Remember photos with the so-called 'satin' finish? In fact, they were printed on paper pressed with a micro-fine honeycomb pattern. The result when scanning such photos reproduces not just the photo but also this pattern, which is undesirable for most practical purposes. For example, in re-printing or reproduction on video, the photo is likely to produce a moire effect.
Observed at a pixel level, it is clear that the hexagon shape itself repeats predictably. The only variability is the degree to which it reflects light on one side of the hexagon and suppresses light on the other. But this variability is in direct relation to the actual photo's luminance itself.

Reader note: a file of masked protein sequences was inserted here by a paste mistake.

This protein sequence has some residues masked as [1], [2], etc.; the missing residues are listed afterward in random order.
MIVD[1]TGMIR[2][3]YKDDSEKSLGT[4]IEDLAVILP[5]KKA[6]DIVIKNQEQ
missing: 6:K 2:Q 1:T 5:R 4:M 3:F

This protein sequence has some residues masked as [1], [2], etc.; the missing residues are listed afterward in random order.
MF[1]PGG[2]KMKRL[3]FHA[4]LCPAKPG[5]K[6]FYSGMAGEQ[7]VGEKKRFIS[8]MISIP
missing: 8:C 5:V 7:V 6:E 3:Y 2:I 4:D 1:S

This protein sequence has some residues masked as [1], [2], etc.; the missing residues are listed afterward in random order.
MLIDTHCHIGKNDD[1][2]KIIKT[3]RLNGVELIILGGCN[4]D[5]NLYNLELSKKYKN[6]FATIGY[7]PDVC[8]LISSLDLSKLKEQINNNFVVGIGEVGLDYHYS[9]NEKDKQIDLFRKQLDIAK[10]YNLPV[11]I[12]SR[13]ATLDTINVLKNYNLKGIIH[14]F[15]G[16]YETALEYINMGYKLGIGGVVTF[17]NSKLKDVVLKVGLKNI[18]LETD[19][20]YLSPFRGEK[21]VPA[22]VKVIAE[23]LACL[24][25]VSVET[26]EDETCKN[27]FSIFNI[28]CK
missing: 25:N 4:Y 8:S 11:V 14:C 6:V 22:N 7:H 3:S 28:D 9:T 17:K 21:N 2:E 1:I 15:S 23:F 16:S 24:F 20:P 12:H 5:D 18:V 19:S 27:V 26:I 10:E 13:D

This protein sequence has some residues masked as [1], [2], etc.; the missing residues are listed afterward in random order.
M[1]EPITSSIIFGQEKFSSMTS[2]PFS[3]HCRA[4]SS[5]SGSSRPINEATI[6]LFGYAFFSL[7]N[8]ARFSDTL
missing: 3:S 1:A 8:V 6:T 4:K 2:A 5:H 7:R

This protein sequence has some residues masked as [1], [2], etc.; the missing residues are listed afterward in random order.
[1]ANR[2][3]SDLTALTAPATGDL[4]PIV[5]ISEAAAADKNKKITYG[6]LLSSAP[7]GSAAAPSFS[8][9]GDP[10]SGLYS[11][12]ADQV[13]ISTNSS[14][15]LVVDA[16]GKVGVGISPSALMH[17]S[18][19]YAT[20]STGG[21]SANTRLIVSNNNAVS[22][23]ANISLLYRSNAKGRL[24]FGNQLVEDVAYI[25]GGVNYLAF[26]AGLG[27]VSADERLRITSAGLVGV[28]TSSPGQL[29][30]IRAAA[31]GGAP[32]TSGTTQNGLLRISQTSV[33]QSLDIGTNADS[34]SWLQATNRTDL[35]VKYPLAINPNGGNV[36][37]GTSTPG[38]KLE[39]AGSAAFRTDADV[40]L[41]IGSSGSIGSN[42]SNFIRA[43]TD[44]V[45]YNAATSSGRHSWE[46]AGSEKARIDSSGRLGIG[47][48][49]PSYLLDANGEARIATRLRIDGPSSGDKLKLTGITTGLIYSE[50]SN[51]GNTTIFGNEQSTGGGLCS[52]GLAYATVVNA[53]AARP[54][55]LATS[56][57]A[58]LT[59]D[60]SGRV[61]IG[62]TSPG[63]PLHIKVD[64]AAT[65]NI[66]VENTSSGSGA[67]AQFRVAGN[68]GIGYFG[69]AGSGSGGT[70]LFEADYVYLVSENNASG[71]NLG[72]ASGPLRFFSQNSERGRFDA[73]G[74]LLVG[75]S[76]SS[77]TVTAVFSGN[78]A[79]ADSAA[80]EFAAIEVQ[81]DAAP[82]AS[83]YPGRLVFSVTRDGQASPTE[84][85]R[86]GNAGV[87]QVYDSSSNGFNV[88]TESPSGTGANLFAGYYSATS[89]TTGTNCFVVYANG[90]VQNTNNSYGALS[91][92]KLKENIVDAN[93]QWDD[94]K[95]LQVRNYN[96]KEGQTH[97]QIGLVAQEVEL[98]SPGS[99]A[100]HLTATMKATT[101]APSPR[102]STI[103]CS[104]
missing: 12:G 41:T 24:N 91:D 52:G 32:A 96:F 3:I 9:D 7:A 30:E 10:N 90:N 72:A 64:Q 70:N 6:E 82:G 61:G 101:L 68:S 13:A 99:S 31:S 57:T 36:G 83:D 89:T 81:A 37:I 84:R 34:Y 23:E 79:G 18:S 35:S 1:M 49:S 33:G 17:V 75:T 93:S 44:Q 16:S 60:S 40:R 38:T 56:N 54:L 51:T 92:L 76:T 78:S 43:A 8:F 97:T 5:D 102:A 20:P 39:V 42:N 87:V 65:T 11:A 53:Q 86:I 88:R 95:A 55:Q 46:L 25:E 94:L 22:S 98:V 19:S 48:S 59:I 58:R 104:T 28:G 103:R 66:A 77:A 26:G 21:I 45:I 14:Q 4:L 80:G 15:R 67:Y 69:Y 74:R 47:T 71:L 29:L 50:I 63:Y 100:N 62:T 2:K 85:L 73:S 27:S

So how can I minimize the honeycomb pattern? That is, what technique can I use to counter where the light catches on those hexagon edges brightened with darker pixels and, on the opposite sides, where the edge is darkered countered by lightened pixels?